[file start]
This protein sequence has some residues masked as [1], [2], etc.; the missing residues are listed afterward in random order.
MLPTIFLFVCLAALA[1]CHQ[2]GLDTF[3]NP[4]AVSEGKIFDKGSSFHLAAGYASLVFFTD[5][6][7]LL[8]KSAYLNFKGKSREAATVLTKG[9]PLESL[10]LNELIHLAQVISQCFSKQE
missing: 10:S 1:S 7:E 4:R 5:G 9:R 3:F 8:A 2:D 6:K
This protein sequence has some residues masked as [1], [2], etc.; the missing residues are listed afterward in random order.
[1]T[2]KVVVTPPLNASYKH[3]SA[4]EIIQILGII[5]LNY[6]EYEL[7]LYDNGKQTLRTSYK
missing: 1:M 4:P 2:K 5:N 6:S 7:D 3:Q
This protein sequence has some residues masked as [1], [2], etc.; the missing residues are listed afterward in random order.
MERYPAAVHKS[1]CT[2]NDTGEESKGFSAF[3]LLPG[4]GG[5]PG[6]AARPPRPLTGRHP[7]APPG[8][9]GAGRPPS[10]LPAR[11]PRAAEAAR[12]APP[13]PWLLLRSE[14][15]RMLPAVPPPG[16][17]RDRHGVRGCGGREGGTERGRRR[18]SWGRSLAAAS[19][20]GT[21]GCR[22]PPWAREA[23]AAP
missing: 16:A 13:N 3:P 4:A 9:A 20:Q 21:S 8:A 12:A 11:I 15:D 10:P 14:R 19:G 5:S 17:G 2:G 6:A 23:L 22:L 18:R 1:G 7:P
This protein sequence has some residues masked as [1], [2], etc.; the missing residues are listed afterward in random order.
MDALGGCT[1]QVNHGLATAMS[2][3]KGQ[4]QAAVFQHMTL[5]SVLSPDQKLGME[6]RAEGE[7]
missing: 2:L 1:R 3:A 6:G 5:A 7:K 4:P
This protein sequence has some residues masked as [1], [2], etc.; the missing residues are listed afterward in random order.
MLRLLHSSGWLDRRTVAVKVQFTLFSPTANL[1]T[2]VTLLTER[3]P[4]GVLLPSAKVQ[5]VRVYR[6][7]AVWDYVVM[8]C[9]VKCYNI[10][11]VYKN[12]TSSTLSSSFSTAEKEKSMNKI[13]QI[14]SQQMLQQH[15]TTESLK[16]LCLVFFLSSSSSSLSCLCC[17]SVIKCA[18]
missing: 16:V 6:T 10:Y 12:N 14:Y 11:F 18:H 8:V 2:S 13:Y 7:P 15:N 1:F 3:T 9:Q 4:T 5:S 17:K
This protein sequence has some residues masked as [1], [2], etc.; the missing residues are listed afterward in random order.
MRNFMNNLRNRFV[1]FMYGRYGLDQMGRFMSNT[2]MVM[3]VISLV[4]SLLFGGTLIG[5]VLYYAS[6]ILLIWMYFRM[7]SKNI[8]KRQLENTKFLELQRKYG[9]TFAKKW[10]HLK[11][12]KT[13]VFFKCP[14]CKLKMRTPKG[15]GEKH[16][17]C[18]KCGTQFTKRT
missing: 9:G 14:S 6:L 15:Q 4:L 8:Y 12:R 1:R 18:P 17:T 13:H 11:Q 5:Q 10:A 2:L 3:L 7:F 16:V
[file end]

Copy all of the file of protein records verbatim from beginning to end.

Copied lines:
This protein sequence has some residues masked as [1], [2], etc.; the missing residues are listed afterward in random order.
MLPTIFLFVCLAALA[1]CHQ[2]GLDTF[3]NP[4]AVSEGKIFDKGSSFHLAAGYASLVFFTD[5][6][7]LL[8]KSAYLNFKGKSREAATVLTKG[9]PLESL[10]LNELIHLAQVISQCFSKQE
missing: 10:S 1:S 7:E 4:R 5:G 9:R 3:F 8:A 2:D 6:K
This protein sequence has some residues masked as [1], [2], etc.; the missing residues are listed afterward in random order.
[1]T[2]KVVVTPPLNASYKH[3]SA[4]EIIQILGII[5]LNY[6]EYEL[7]LYDNGKQTLRTSYK
missing: 1:M 4:P 2:K 5:N 6:S 7:D 3:Q
This protein sequence has some residues masked as [1], [2], etc.; the missing residues are listed afterward in random order.
MERYPAAVHKS[1]CT[2]NDTGEESKGFSAF[3]LLPG[4]GG[5]PG[6]AARPPRPLTGRHP[7]APPG[8][9]GAGRPPS[10]LPAR[11]PRAAEAAR[12]APP[13]PWLLLRSE[14][15]RMLPAVPPPG[16][17]RDRHGVRGCGGREGGTERGRRR[18]SWGRSLAAAS[19][20]GT[21]GCR[22]PPWAREA[23]AAP
missing: 16:A 13:N 3:P 4:A 9:A 20:Q 21:S 8:A 12:A 11:I 15:D 10:P 14:R 19:G 5:S 17:G 2:G 6:A 23:L 22:L 18:R 1:G 7:P
This protein sequence has some residues masked as [1], [2], etc.; the missing residues are listed afterward in random order.
MDALGGCT[1]QVNHGLATAMS[2][3]KGQ[4]QAAVFQHMTL[5]SVLSPDQKLGME[6]RAEGE[7]
missing: 2:L 1:R 3:A 6:G 5:A 7:K 4:P
This protein sequence has some residues masked as [1], [2], etc.; the missing residues are listed afterward in random order.
MLRLLHSSGWLDRRTVAVKVQFTLFSPTANL[1]T[2]VTLLTER[3]P[4]GVLLPSAKVQ[5]VRVYR[6][7]AVWDYVVM[8]C[9]VKCYNI[10][11]VYKN[12]TSSTLSSSFSTAEKEKSMNKI[13]QI[14]SQQMLQQH[15]TTESLK[16]LCLVFFLSSSSSSLSCLCC[17]SVIKCA[18]
missing: 16:V 6:T 10:Y 12:N 14:Y 11:F 18:H 8:V 2:S 13:Y 7:P 15:N 1:F 3:T 9:Q 4:T 5:S 17:K
This protein sequence has some residues masked as [1], [2], etc.; the missing residues are listed afterward in random order.
MRNFMNNLRNRFV[1]FMYGRYGLDQMGRFMSNT[2]MVM[3]VISLV[4]SLLFGGTLIG[5]VLYYAS[6]ILLIWMYFRM[7]SKNI[8]KRQLENTKFLELQRKYG[9]TFAKKW[10]HLK[11][12]KT[13]VFFKCP[14]CKLKMRTPKG[15]GEKH[16][17]C[18]KCGTQFTKRT
missing: 9:G 14:S 6:L 15:Q 4:L 8:Y 12:R 1:R 18:P 17:T 13:H 11:Q 5:Q 10:A 2:L 3:L 7:F 16:V